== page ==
2024 Annual Meeting

The 2024 Spring Meeting of the MAS will be March 22–24 at the Capital Plaza Hotel in Jefferson City. The meeting will feature a reception, presentations, artifact identification session, silent auction, a dinner banquet with keynote speaker (see below), and a field trip tour of the Missouri State Capital. The MAS meeting is open to the public, more details will be announced soon. View to see details of all activities and print a registration form, or register online.

Reduced room rates of $96 (plus tax) for Society guests include a free hot breakfast. Reserve your room by calling  573-625-1234 and mentioning that you need a room in the Society block, or reserve online at https://reservations.travelclick.com/13414?groupID=4006095

We are pleased to announce that our keynote speaker for the meeting is Dr. Kelly Graf. The keynote presentation will be given after the banquet dinner on March 23. Purchase of a banquet ticket is not required to attend Dr. Graf's presentation.

Dr. Graf will present Siberia, Beringia, and the Peopling of the Americas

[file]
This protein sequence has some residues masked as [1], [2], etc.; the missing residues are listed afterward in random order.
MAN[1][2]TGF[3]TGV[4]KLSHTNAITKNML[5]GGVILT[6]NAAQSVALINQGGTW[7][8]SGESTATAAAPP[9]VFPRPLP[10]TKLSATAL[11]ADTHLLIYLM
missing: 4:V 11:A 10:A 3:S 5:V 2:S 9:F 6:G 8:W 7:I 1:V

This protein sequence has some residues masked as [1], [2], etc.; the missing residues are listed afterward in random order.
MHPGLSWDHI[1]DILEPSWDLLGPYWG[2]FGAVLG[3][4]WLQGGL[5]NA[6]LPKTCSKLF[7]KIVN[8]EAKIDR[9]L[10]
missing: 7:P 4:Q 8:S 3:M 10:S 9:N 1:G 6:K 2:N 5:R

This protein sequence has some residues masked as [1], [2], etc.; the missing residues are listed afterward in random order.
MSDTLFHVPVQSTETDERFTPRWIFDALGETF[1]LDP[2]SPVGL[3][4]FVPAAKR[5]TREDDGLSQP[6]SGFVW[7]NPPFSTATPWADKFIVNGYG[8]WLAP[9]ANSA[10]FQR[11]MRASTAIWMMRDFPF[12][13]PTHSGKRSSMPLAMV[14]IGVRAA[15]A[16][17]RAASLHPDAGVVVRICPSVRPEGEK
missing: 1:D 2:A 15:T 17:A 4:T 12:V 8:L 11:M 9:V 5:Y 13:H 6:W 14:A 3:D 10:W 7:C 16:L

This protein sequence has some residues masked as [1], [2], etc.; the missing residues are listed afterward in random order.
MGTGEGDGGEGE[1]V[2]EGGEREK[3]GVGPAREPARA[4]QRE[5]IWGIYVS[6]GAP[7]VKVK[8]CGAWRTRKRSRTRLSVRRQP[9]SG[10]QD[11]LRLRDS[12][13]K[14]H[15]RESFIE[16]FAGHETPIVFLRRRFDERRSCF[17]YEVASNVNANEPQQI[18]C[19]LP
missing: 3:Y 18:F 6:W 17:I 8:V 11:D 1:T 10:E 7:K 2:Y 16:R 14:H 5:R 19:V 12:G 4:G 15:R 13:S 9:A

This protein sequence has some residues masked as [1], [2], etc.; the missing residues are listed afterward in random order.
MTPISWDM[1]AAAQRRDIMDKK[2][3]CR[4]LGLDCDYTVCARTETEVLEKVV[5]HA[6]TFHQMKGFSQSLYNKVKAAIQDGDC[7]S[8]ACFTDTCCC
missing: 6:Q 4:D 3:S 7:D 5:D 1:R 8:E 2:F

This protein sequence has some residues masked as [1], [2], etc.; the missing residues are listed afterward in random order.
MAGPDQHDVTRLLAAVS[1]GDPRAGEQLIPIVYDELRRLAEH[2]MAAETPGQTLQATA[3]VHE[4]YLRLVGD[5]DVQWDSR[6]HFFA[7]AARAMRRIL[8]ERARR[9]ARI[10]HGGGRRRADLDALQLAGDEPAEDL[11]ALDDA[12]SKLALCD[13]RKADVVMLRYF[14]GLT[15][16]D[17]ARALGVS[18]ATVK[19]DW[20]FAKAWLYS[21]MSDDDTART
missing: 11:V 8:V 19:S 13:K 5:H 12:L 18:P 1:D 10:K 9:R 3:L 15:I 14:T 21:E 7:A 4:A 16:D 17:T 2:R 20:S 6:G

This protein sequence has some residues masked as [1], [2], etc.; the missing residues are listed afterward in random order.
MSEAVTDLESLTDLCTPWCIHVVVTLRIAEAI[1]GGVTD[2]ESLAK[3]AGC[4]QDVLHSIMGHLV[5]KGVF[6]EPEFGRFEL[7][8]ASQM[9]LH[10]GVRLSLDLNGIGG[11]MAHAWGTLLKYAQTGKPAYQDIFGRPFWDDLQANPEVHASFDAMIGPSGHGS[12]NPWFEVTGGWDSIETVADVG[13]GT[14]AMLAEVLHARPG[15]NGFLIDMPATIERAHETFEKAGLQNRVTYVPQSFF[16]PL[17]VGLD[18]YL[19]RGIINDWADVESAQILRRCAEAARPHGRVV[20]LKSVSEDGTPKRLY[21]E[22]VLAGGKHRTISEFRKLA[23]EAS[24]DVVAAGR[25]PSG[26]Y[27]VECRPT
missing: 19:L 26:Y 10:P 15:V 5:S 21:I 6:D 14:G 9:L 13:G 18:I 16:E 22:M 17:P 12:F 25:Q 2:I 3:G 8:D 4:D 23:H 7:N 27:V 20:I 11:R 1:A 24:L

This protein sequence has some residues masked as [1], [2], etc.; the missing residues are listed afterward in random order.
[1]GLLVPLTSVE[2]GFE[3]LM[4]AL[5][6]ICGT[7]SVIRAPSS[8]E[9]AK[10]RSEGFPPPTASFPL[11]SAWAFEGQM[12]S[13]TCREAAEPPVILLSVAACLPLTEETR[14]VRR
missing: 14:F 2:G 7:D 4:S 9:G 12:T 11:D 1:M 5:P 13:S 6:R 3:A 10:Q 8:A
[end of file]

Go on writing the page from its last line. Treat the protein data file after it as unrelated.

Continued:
Traditionally, peopling of the Americas studies focused on questions of when and from where initial human migration to the Western Hemisphere took place. Researchers have argued for arrival as early as before the last glacial maximum (LGM) to as late as 14,000-13,000 years ago, coinciding with the origins of the Clovis archaeological tradition, and for a founding population from Northeast Asia, Southeast Asia, or even Europe with people crossing the Bering Land Bridge, skirting the Pacific coasts, and/or boating across the Pacific and Atlantic oceans. New developments in ancient human genomic studies provide a framework for better understanding the tempo and geography of first peoples’ arrival. Documentation of several paleogenomes from late Pleistocene and early Holocene contexts indicate an initial migration from Northeast Asia through Beringia to the Americas. Here, we will explore the archaeological record of northern regions within a paleogenomics context to help fill in gaps in our understanding of the dispersal process to the Americas.